Because the WT was not economically efficient for this building, setting w=0 can greatly reduce the system cost to J = 0.684 $/kWh with LPSP = 0 by (b, s, w) = (31, 21, 0) (see Step 4 of Table 6). The iterative procedures could then further improve the system cost to J = 0.668 $/kWh with LPSP = 0 by setting the power management as (SOClow, SOChigh) = (30%, 40%), and the cost finally converged to J = 0.660 $/kWh with LPSP = 0 by setting (b, s, w) = (27, 21, 0) and (SOClow, SOChigh) = (30%, 40%). When compared with the original cost, the cost was reduced by 40%, while the system reliability was reduced by 26.42%.

3.3. Office Load

The analyses of the office load (see Figure 5) are shown in Figure 8 and Table 7. First, the original system layout (b, s, w) = (8, 10, 2) with management settings of (SOClow, SOChigh) = (40%, 50%) gave a system cost of J = 1.107 $/kWh and LPSP = 5.08%. Optimizing the settings slightly reduced the system cost to J = 1.106 $/kWh with LPSP = 0 using (b, s, w) = (23, 11, 2) (see Step 2 of Table 7). Note that the system reliability was better than the house and the laboratory loads at this step, because the office load profile was basically synchronized with the irradiation and wind curves and the solar energy could be used directly to supply the loads. Therefore, we omitted Step 3 that represented the optimization with w = 2 and LPSP = 0 in Table 5 and Table 6.
Setting w = 0 gave a significant cost reduction to J = 0.818 $/kWh with LPSP = 0 by setting (b, s, w) = (29, 17, 0) (see Step 4 of Table 7). The iterative procedures then further improved the system cost to J = 0.817 $/kWh with LPSP = 0 by adjusting the power management as (SOClow, SOChigh) = (30%, 40%), and the cost finally converged to J = 0.791 $/kWh with LPSP = 0 by setting (b, s, w) = (26, 17, 0) and (SOClow, SOChigh) = (30%, 40%). When compared with the original cost, the cost was reduced by 28.6% while maintaining complete system reliability.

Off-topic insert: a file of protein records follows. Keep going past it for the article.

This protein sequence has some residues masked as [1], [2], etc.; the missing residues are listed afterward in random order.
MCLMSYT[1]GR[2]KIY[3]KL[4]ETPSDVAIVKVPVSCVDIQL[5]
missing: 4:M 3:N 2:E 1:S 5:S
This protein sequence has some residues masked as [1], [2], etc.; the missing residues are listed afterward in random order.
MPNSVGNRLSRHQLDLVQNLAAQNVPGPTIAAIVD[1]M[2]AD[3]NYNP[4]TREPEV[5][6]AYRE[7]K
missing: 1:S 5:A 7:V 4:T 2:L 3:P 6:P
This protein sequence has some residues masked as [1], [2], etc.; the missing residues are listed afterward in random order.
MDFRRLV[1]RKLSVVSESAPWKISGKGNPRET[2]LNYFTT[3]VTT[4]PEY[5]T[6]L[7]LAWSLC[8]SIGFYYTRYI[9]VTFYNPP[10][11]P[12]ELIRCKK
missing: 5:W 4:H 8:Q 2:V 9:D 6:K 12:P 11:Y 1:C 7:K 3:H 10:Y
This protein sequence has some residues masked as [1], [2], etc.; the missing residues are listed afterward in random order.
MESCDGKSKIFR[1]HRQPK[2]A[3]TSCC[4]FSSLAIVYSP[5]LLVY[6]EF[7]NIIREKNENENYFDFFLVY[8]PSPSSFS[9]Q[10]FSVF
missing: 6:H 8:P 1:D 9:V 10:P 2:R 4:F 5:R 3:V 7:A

3.4. Cost and Energy Distributions

The optimal system designs for the three loads, based on the reference plots, are illustrated in Table 5, Table 6 and Table 7. We further analyzed the cost and energy distributions of these systems, as shown in Table 8. First, the laboratory achieved the lowest unit energy cost because its average daily energy consumption was the largest; therefore, the initial costs were shared. The household load showed an opposite result. Second, the laboratory used the most solar panels and batteries, while the household applied the fewest solar panels and batteries, to produce and store sufficient energy for the load requirements. Third, the optimal battery units for all loads did not differ much (23–27 units); this was not intuitive because the laboratory load was mainly at night, while the office load was mainly in daytime. The reason for this was that the battery life was shortened if only a small amount of the battery energy was used. Therefore, using a large amount of the battery energy increased the initial cost but it also helped to extend the battery life, thereby reducing the battery costs. For instance, for the laboratory load, the battery cost was the lowest even though the laboratory load used the largest amount of battery energy. Because the initial battery SOC was set as 80% in the simulation model, a negative energy supply distribution of battery means the battery SOC is higher than 80% at the end of the simulation, i.e., the battery is charged by the renewable energy so that its final SOC is greater than the initial SOC. Fourth, the costs of the solar panels, battery, and the PEMFC system (including the chemical hydrogen production system, PEMFC, and NaBH4) are about 40%, 25%, and 20%, respectively, for all loads. That is, the cost distributions are almost the same for all systems after optimization. Finally, solar energy provided nearly 100% of the required load demands because the current high cost of hydrogen requires that the system avoid using the PEMFC unless necessary. The current optimal costs are 0.794, 0.660, and 0.791 for the household, lab, and office loads, respectively. Although the costs cannot compete with the grid power, the system provides a self-sustainable power solution for remote areas and islands without grid power. The energy cost can be greatly reduced when the component prices are reduced with popularity. For example, the analyses in [33] indicated that the critical hydrogen price is about 10 NT$/batch (one batch consumes 60 g of NaBH4 to produce about 150 L of hydrogen). That is, more hydrogen energy will be used in an optimal hybrid power system if the hydrogen price is less than 1/15 NT$/L.